European Travel: A Guide To Food Specialties

For many Americans, as well as people from other countries  around the world, a trip through Europe is a bucket list item – something to accomplish or experience during your life.

For some travelers it is a gap-year experience, for others a way to interact and understand other cultures, and for some it’s an escape and opportunity to just enjoy life during a vacation. Traveling through Europe is right up there with finding the perfect job, finding your dream engagement ring and having the perfect wedding, to retiring on a gorgeous beach one day, a European exploration is a very popular inclusion on people’s bucket lists.

European Travel

The fact is, Europe offers a vacation experience so dynamic and interesting that it is unlike anything else in the world. This is because so many beautiful countries with unique and independent cultures are packed into a relatively compact area, allowing visitors the opportunity to see a great deal in a short vacation.

European Travel

Much like the variations in engagement rings, no two trips are alike!  And whether you are doing a 14-day a-different-country-every-day kind of trip, or have the luxury of 3 months where you can begin to understand the characteristics of people and culture, there is something in Europe for everyone.  Much like if you did that ring shopping at 77 Diamonds, where there are choices for every style and taste and budget.

Eating through Europe

Speaking of taste…among the different cultural appeals of  various European countries, one aspect that stands out to many travellers is food. All over Europe, different countries are famous for different cuisines and delicacies, and one of the most enjoyable parts of any European vacation can be sampling these different food options. Here is a quick guide to some can’t-miss specialties and delicacies throughout Europe.

France

French Onion Soup

Arguably the most renowned country in the world for cuisine, France is perhaps most noteworthy for its café foods. Think baguette, onion soup, coffee, chocolates and cheeses. These are all simple ingredients and dishes anywhere else in the world – but in France, they are truly spectacular. (P.S. Here is a great recipe for French onion soup from Christopher Cina.)

Germany

Known for hearty meals and well-prepared meats, German cuisine is actually a foundation for many American favourites. It’s not all about beer and sausage – Germany is also known for hamburgers, deviled eggs, and schnitzel – essentially, breaded veal or beef cutlets topped with peppers.

Spain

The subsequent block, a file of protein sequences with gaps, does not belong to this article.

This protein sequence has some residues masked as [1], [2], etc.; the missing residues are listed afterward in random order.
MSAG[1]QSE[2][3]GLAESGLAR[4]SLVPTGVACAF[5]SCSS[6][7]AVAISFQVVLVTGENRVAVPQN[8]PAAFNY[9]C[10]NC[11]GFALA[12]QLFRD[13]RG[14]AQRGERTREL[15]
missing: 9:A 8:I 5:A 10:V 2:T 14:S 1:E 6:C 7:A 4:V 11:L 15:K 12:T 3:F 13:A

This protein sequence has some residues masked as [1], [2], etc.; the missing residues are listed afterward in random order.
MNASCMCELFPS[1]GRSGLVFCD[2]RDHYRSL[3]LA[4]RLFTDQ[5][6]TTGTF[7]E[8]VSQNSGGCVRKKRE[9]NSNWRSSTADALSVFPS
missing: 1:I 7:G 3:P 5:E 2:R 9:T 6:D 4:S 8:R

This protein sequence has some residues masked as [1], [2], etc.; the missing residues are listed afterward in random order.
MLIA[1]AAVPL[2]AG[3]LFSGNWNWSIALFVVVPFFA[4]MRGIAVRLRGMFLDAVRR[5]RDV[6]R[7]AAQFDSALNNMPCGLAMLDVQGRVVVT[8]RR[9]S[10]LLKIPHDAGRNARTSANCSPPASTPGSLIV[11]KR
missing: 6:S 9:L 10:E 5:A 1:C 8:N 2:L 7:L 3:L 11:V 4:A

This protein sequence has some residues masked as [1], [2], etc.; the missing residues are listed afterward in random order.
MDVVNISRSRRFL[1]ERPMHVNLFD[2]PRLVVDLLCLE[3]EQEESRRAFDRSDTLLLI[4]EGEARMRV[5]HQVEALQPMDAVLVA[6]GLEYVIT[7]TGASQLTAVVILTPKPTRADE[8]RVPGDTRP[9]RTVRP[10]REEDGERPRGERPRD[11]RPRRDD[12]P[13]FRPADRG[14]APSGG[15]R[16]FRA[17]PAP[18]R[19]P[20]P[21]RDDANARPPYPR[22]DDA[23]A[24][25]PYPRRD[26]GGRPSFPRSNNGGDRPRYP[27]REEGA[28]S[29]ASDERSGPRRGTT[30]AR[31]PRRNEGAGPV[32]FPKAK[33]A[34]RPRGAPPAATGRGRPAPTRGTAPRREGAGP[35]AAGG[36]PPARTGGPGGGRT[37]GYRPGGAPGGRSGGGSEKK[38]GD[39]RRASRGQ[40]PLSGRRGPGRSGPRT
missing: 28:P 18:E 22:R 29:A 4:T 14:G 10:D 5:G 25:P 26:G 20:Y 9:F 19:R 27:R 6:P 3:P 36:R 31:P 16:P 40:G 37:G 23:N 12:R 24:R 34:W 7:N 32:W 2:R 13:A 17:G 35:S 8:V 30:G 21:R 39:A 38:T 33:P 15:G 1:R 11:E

Salmon and crab pintxos Madrid

More than any one delicacy, the Spanish are known for their style of eating. Many people in Spain indulge in small snacks and mini-meals (often referred to as tapas or pintxos) throughout the day. Within these snacks, however, there are some very unique and delicious dishes. Keep a look out for tostada catalan, a toasted dish of ham, olive oil, tomato and garlic on an open bread roll.

England

fish-and-chips
England has a bit of an unfair international reputation for poor cuisines. In fact, there are a number of common staples in England that are very unique and tasty. Consider for example, a fish and chips dish (served all over the world, but originally English), or shepherd’s pie (minced lamb baked with mashed potatoes and carrots on top). Here are some recipes for dishes that represent some of the more renowned English “comfort food” specialties.

Italy

Carbonara

Another nation famous for its cuisine, Italy has recipes and meals that are now sold in restaurants worldwide. However, as most people who visit Italy will tell you, you haven’t truly experienced these traditional dishes until you’ve had them in Italy. Even something as basic as a slice of pizza or a spaghetti can taste entirely different – and so much more special – at a genuine Italian restaurant. The best advice in Italy is to eat whatever you are given!

Now, that is just a small sampling of foods available in some of the most popular countries in Western Europe, there are numerous other countries in Europe and Eastern Europe that are equally as exciting to explore, especially when it comes to food!

How about you? What is your favorite country for food in Europe?

Find more interesting European food delights in the Highlights on AFAR.

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Comments

  1. I am a sucker for European specialties of any shape or size and all nationalities.
    I am Ukrainian so one day I would like to go and try a proper perogie but Italy has captured my heart and imagination when it comes to food. France is next on my list for a foodie trip and I can’t wait to try all the cheese, baguettes and croissants – but aside from the stereotypes I am eager to check out the changing food scene as I’ve heard that many restaurants are altering their philosophy regarding dinning and expensive pricing. Gone are the days where chefs strive for the Michelin star and favour feeding those who can’t necessarily afford such restaurants.

    Murissa

  2. I mention French onion soup in my radio commentary tomorrow! So glad to have this recipe! Nice post. One of my dreams is to back pack across Europe with my family.

  3. Andi Fisher says:

    @Jen, that would be so fun with the kids!

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